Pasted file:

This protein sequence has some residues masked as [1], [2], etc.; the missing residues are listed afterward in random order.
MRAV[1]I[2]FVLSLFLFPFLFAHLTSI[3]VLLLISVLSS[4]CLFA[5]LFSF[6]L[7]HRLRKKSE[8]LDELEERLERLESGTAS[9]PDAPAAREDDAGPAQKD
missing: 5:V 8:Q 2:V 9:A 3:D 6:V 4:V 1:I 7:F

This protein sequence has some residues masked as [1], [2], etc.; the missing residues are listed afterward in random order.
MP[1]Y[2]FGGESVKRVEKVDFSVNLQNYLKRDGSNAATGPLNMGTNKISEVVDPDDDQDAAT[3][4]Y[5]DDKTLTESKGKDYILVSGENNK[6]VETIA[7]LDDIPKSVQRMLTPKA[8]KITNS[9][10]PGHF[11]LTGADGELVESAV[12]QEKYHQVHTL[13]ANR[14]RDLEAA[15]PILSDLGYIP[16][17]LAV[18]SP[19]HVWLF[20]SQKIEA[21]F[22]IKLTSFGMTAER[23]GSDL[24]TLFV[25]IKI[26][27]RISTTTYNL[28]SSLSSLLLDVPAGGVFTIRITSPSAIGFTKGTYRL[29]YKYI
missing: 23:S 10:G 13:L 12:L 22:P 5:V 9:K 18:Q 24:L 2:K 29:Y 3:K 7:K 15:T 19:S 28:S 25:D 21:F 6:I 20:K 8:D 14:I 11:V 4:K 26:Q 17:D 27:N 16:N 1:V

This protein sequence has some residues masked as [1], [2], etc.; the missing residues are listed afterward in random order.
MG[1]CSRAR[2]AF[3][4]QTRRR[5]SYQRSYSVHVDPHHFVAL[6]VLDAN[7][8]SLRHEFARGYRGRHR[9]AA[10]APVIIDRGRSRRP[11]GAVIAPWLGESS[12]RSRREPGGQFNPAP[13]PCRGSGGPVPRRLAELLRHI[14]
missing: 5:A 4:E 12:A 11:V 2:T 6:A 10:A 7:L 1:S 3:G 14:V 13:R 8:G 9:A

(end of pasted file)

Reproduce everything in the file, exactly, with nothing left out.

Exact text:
This protein sequence has some residues masked as [1], [2], etc.; the missing residues are listed afterward in random order.
MRAV[1]I[2]FVLSLFLFPFLFAHLTSI[3]VLLLISVLSS[4]CLFA[5]LFSF[6]L[7]HRLRKKSE[8]LDELEERLERLESGTAS[9]PDAPAAREDDAGPAQKD
missing: 5:V 8:Q 2:V 9:A 3:D 6:V 4:V 1:I 7:F

This protein sequence has some residues masked as [1], [2], etc.; the missing residues are listed afterward in random order.
MP[1]Y[2]FGGESVKRVEKVDFSVNLQNYLKRDGSNAATGPLNMGTNKISEVVDPDDDQDAAT[3][4]Y[5]DDKTLTESKGKDYILVSGENNK[6]VETIA[7]LDDIPKSVQRMLTPKA[8]KITNS[9][10]PGHF[11]LTGADGELVESAV[12]QEKYHQVHTL[13]ANR[14]RDLEAA[15]PILSDLGYIP[16][17]LAV[18]SP[19]HVWLF[20]SQKIEA[21]F[22]IKLTSFGMTAER[23]GSDL[24]TLFV[25]IKI[26][27]RISTTTYNL[28]SSLSSLLLDVPAGGVFTIRITSPSAIGFTKGTYRL[29]YKYI
missing: 23:S 10:G 13:L 12:L 22:P 5:V 9:K 18:Q 24:L 2:K 29:Y 3:K 7:K 15:T 19:S 28:S 25:D 21:F 6:I 20:K 8:D 14:I 11:V 4:K 26:Q 17:D 27:N 16:N 1:V

This protein sequence has some residues masked as [1], [2], etc.; the missing residues are listed afterward in random order.
MG[1]CSRAR[2]AF[3][4]QTRRR[5]SYQRSYSVHVDPHHFVAL[6]VLDAN[7][8]SLRHEFARGYRGRHR[9]AA[10]APVIIDRGRSRRP[11]GAVIAPWLGESS[12]RSRREPGGQFNPAP[13]PCRGSGGPVPRRLAELLRHI[14]
missing: 5:A 4:E 12:A 11:V 2:T 6:A 10:A 7:L 1:S 3:G 14:V 13:R 8:G 9:A